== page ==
Hi, my name is Simon. I hold a Bachelors degree in history which I haven’t put to much use and a Masters in education which luckily funds a nondescript lifestyle as an educator on the wrong side of the great fire wall. During my vacation I love to travel. I suppose that makes me a travel photographer except for the fact I’m somewhat of an urbanite. The idea of tracking down exotic tribes people in nameless villages only accessible by a 25-hour bus rides doesn’t really excite me. Beside, I have a bad back. I will leave the Nat Geo pics for the would-be McCurry’s of the world.
That’s not to say I don’t have some travel cred. I did the trans-Siberian with a bunch of Mongolian smugglers, had a Kalashnikova pointed at my head in Gorky Park, was molested by Indian transvestites in a packed carriage all the way from Agra Fort to Mumbai, well for the first 3 hours anyway, until someone kindly offered me their seat. I have in essence travelled overland from Yangon to London in a squiggly line through Asia over the course of 18 years. A bonus for someone who hates flying. So now you know why I have a bad back!
As a photographer, I’m into photographing ordinary people and documenting their self-representations. Sounds boring, right? Hear me out. When you take a photograph of somebody sometimes something magical happens. I’m not talking about the technological process, its what happens in front of the lens that is amazing. People often transform themselves, creating an image of how they want to be represented. The results of holding a camera to someone and engaging them in the photographic process often leads to unexpected outcomes. People perhaps unconsciously want to be in control of their image and their presentation is a manifestation of this. This can be evidenced by the poses my subjects sometimes, if I’m lucky, strike as I never arrange people or ask them to pose – that would defeat the point of being an environmental portrait photographer, no?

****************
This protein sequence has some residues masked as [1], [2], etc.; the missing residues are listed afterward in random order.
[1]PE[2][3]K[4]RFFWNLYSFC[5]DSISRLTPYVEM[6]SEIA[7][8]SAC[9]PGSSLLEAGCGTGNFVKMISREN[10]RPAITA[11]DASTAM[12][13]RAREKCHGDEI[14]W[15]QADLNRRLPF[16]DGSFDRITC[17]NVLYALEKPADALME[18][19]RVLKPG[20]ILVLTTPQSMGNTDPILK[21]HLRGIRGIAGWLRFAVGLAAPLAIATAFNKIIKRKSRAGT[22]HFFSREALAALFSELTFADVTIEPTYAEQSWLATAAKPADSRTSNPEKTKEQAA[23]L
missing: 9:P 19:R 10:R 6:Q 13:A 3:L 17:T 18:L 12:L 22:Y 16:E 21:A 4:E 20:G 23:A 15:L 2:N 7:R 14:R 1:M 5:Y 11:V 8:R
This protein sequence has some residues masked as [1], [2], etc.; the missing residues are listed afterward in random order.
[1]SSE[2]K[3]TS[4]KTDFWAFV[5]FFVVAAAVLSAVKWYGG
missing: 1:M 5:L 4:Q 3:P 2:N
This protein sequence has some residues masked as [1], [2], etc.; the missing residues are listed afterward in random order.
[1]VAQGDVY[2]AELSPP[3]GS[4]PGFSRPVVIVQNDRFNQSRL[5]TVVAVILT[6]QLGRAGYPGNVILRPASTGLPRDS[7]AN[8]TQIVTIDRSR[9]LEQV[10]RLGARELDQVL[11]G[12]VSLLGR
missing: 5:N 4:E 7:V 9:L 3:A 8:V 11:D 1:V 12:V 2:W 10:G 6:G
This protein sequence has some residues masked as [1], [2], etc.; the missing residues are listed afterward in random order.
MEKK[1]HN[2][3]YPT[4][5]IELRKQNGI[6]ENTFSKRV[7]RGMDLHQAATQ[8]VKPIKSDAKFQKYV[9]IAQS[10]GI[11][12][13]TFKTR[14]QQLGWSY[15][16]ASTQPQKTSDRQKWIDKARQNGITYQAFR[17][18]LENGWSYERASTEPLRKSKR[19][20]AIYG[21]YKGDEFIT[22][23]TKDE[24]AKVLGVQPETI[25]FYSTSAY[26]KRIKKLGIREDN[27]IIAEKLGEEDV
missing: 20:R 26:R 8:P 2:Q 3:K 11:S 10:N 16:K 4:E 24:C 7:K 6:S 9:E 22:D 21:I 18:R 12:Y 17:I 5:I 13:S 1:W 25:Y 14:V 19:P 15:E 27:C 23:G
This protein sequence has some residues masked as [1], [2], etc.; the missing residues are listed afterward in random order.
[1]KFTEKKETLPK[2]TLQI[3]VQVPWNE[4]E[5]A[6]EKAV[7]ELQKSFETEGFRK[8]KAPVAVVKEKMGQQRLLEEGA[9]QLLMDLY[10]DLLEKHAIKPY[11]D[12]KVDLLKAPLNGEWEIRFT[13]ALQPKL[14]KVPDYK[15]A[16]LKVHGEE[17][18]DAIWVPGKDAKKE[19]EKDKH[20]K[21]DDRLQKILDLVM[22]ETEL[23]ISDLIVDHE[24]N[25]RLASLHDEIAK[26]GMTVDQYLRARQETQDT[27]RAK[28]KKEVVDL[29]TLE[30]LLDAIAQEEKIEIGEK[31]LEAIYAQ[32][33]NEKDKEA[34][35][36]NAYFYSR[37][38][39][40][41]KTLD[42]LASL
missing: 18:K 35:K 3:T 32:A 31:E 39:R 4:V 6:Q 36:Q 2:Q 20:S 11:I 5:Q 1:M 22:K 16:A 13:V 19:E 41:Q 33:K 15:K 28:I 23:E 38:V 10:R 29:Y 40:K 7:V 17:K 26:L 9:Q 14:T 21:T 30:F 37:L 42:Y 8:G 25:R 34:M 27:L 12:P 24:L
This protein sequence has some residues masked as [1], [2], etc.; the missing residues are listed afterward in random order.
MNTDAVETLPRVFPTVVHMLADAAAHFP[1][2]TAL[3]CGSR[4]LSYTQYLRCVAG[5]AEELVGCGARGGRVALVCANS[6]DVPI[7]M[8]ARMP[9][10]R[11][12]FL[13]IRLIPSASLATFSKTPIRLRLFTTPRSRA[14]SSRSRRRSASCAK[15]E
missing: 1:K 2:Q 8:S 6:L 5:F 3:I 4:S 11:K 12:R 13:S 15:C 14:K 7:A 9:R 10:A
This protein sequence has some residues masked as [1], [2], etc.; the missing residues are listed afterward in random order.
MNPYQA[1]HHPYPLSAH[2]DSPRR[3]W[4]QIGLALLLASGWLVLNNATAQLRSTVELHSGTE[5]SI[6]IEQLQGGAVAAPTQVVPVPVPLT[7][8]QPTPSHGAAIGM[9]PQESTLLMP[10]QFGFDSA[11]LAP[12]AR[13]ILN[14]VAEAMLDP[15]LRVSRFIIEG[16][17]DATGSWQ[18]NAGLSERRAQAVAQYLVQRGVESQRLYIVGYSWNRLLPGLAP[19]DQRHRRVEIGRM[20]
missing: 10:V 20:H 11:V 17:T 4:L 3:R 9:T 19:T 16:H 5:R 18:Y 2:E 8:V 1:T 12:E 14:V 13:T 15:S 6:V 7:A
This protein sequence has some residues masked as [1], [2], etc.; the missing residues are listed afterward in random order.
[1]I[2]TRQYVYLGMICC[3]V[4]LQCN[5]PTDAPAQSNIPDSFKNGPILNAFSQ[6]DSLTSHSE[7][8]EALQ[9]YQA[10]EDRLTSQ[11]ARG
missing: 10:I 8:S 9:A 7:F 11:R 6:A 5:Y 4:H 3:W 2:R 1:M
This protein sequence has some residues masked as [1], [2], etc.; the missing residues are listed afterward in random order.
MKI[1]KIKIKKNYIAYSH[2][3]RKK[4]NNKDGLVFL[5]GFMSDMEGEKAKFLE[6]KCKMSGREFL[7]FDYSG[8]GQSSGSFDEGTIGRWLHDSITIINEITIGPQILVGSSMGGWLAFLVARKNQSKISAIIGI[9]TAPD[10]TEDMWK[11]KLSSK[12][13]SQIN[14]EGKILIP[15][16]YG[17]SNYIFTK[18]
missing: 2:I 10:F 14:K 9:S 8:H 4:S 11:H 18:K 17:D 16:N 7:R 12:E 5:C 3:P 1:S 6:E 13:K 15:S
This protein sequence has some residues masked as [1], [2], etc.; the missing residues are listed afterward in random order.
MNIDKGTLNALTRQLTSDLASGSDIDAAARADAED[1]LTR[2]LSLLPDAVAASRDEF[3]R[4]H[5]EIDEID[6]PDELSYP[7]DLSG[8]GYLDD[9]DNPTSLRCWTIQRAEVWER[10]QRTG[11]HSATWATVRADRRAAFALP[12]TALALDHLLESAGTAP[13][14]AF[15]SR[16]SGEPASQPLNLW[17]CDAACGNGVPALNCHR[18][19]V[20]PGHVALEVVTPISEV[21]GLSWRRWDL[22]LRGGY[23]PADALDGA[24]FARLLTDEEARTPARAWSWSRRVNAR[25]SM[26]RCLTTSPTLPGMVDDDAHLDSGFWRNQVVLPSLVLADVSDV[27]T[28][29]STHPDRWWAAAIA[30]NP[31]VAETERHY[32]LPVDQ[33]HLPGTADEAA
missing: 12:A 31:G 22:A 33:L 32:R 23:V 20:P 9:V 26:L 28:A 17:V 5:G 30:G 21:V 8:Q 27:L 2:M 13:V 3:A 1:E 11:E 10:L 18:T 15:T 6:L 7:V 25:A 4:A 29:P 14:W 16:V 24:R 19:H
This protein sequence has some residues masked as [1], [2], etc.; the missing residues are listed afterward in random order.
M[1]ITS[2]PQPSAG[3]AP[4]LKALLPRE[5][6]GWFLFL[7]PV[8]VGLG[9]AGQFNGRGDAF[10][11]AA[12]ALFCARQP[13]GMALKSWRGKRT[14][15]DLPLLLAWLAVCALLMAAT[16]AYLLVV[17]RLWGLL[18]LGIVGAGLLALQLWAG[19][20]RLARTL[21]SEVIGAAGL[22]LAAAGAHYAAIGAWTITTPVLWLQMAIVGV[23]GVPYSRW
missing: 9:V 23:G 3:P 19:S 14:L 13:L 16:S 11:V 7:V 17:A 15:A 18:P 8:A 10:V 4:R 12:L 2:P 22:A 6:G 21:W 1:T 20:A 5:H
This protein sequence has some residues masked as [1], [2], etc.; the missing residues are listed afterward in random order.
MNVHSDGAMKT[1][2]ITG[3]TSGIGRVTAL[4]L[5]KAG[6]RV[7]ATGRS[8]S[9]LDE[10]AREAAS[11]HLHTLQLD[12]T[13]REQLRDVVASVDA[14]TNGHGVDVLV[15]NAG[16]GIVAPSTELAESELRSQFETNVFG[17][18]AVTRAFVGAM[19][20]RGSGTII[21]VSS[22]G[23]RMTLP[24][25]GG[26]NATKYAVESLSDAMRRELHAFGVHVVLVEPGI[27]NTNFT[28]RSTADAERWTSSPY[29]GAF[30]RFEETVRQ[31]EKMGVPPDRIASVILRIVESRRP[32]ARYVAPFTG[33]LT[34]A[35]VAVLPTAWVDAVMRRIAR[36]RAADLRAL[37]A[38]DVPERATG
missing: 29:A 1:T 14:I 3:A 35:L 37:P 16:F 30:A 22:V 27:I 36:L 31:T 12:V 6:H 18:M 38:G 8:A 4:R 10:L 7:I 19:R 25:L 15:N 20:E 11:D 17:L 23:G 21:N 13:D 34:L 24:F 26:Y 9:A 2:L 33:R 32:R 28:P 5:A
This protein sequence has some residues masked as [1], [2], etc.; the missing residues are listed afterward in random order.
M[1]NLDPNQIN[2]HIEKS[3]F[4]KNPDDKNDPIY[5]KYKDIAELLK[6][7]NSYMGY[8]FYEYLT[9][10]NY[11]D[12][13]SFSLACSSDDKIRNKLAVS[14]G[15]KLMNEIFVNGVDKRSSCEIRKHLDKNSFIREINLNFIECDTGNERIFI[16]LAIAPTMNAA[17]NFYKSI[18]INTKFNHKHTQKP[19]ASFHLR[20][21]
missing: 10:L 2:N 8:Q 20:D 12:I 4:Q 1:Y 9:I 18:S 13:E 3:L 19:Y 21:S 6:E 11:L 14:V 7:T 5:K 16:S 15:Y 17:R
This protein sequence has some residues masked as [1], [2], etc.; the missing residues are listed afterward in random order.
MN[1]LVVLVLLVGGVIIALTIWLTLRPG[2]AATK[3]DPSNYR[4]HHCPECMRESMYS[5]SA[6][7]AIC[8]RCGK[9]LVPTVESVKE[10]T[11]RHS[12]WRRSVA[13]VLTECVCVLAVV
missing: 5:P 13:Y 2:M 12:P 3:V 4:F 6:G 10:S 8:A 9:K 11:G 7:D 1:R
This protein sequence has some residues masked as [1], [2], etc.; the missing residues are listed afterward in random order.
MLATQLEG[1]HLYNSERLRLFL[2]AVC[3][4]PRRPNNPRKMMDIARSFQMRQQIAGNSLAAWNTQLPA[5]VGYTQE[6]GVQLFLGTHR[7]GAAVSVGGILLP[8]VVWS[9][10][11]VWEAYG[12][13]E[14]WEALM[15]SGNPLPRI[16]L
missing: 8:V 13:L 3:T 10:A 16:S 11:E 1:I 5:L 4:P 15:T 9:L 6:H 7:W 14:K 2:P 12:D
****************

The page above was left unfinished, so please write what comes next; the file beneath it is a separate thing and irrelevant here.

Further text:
Being photographed can result in a whole gamut of human emotions being betrayed. Of course candid photos can do the same and sometimes much better. And while the candid street photographer would claim the expressions of people unaware they are being photographed are more indicative of their ‘true self’, I would suggest that when you have people consent to having their photo taken, when you put them in control of their representation, the results are just as true and unique and indicative of their personalities. In any case, these are the photos I find the most interesting to make.
Some of the themes I explore include the connection between public and private, how work defines us and the ways in which we redefine it through presentation in public space. Other themes include family, intimacy, individuality, banality, profanity, and the private worlds of particular subgroups.
When not travelling and photographing, I am caring for a noisy cat, shopping for the perfect pair of jeans and working on my bread baking skills for the next zombie apocalypse.
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Thanks for viewing the world through my eyes — I hope you enjoy my site and the work that I’m doing. Got something for me? Get in touch.